The above structure benefits a ping-pong test about the performance of a network switch. Namely, since the private segments 32.0001 to 32.0351 of the buffer memory are provided, the buffer memory 22 is capable of processing the maximum Ethernet packet continuously by bit mask for improving the whole efficiency.

The advantage of three address cache units 122 will be described in the following. In this design, any three segment addresses can be cached for the linked list so as to effectively improving the linked list structure. When the segments 32.0001 to 32.0351 are exhausted, the content in the address cache units 122 has the top priority for memory allocation. While the allocated memory is processed, the address(es) of the processed memory will be freed to cache address units at the top priority. For example, the buffer is allocated and freed by the address cache units in the stack structure. Therefore, the complex hardware operation is significantly improved as the links of a linked list is changed. For example, with different port rates, such as a 100 Mbyte input port and a 10 Mbyte output port, the segments 32.0001 to 32.0351 of the buffer memory will exhaust quickly. The addresses cached in the address cache units 122 have the top priority to be retrieved, so as to reduce the heavy load of the linked list structure.

In summary, the present invention provides a buffer management method. The method comprises the following steps. A first control mode is performed, wherein a plurality of bits are used to control a bit mask region of a memory. A second control mode is performed, wherein a plurality of unused addresses in a link region of the memory is cached. A third control mode is performed, wherein a linked list is used to control a plurality of second unused addresses in the link region of the memory. The present invention further provides a controller comprising a plurality of bits for controlling a utilization of a bit mask region; a plurality of address cache units for caching a plurality of first unused address in the link region; and a pointer for pointing to a head of a linked list in a link region of the memory, and the linked list is a list linked with a plurality of second unused addresses. The present invention also provides an switch controller for increasing efficiency in buffer management. The switch controller according to the present invention comprises: a plurality of ports for transceiving a plurality of packets; a plurality of port controller being coupled to the ports, thereby the port controller requesting enqueuing for packets; a forwarding device being coupled to the port controller for transferring packets; a memory programming with a bit mask region and a link region; and a buffer memory being coupled to the memory; and a buffer controller including a plurality of bits and a pointer for requesting a memory allocation for buffering the packets; wherein the plurality of bits representing the usage status of the bit mask region and the pointer pointing to a head of a linked list in a link region of the memory; and the linked list being linking to a plurality of first unused addresses.

Although the present invention has been described with reference to the preferred embodiments, it will be understood that the invention is not limited to the details described thereof. Various substitutions and modifications have been suggested in the foregoing description, and others will occur to those of ordinary skill in the art. Therefore, all such substitutions and modifications are intended to be embraced within the scope of the invention as defined in the appended claims.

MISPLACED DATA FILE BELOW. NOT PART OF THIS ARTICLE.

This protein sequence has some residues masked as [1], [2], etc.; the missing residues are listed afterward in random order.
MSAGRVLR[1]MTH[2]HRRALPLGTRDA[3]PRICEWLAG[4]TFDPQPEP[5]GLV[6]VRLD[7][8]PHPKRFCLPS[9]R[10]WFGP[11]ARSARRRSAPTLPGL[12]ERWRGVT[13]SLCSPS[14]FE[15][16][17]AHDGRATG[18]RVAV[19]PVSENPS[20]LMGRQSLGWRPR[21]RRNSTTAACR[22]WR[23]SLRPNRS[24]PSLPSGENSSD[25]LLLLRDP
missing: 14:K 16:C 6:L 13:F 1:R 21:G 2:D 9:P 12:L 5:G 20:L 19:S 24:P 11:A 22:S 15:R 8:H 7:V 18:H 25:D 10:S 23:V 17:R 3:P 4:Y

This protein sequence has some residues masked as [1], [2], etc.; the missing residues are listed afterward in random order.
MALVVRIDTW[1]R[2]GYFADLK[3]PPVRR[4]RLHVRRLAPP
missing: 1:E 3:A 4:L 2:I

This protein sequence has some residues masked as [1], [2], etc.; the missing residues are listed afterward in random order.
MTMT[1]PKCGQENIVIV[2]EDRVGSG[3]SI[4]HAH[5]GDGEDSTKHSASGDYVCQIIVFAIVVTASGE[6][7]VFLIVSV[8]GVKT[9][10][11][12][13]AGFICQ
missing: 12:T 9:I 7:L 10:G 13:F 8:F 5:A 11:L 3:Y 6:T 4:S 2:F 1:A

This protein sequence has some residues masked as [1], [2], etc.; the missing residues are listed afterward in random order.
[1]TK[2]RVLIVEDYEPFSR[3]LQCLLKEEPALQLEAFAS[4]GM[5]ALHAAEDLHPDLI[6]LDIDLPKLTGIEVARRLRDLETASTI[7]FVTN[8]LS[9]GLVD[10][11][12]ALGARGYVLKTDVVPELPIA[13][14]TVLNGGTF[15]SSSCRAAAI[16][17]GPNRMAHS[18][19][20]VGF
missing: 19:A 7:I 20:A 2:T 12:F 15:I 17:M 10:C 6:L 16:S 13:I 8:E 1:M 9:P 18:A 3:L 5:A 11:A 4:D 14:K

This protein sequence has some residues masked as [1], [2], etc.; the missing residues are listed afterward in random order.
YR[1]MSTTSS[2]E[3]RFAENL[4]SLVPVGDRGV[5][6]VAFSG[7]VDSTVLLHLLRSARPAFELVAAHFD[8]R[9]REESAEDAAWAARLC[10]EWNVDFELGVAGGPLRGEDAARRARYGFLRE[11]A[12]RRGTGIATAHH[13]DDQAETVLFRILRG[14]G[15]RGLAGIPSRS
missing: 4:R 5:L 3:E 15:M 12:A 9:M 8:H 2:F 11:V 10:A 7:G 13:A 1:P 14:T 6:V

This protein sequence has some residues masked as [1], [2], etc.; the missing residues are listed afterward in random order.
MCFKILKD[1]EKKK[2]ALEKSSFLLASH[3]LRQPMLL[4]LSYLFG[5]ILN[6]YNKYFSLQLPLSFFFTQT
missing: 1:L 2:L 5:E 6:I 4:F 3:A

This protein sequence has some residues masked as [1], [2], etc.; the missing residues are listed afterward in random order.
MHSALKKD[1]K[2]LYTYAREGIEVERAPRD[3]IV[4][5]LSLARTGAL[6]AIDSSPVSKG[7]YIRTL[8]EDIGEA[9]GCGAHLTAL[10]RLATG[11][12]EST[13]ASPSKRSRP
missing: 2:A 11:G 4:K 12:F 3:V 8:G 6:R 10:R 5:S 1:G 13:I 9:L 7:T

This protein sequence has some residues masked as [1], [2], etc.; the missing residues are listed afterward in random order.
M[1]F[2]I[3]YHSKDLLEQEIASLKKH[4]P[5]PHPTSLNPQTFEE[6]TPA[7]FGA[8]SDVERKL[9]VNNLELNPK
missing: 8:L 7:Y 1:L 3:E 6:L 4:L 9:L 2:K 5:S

Claims (19)

What is claimed is:
1. A buffer management method comprising the steps of:
executing a first control mode for controlling a bit mask region of a memory device by bit mask; and
executing a second control mode for controlling a link region of said memory device by a linked list, said link region being at least partially offset from said bit mask region.
2. The buffer management method as claimed in claim 1, wherein said bit mask region of said memory device is larger than two times a predetermined maximum packet byte length for data to be stored in said memory device.
3. The buffer management method as claimed in claim 1, wherein said step of executing a second control mode comprises a step of recording a first unused address in said link region of said memory device by a pointer.
4. The buffer management method as claimed in claim 1, wherein said memory device is a static random access memory.
5. A buffer management method comprising the steps of:
executing a first control mode for controlling a bit mask region of a memory device by a plurality of bits;
executing a second control mode for caching a plurality of first unused addresses in a link region in said memory device; and
executing a third control mode for controlling a plurality of second unused addresses in said link region of said memory device by a linked list, said link region being at least partially offset from said bit mask region.
6. The buffer management method as claimed in claim 5, wherein said bit mask region of said memory device has a length larger than two times a predetermined maximum packet byte length for data to be stored in said memory device.
7. The buffer management method as claimed in claim 5, wherein said step of executing a third control mode comprises a step of pointing to a head of said second unused addresses in said link region of said memory device by utilizing a pointer.
8. The buffer management method as claimed in claim 5, wherein said memory device is a static random access memory.
9. A controller comprising:
a plurality of bits for controlling a bit mask region of a memory device; and
a pointer for pointing to a head of a linked list in a link region of said memory device, wherein said linked list is a list linking a plurality of unused addresses, said link region being at least partially offset from said bit mask region.
10. The controller as claimed in claim 9, wherein said bit mask region of said memory device has a length larger than two times a predetermined maximum packet byte length for data to be stored in said memory device.
11. The controller as claimed in claim 9, wherein said memory device is a static random access memory.
12. The controller as claimed in claim 9, wherein said memory device is a dynamic random access memory.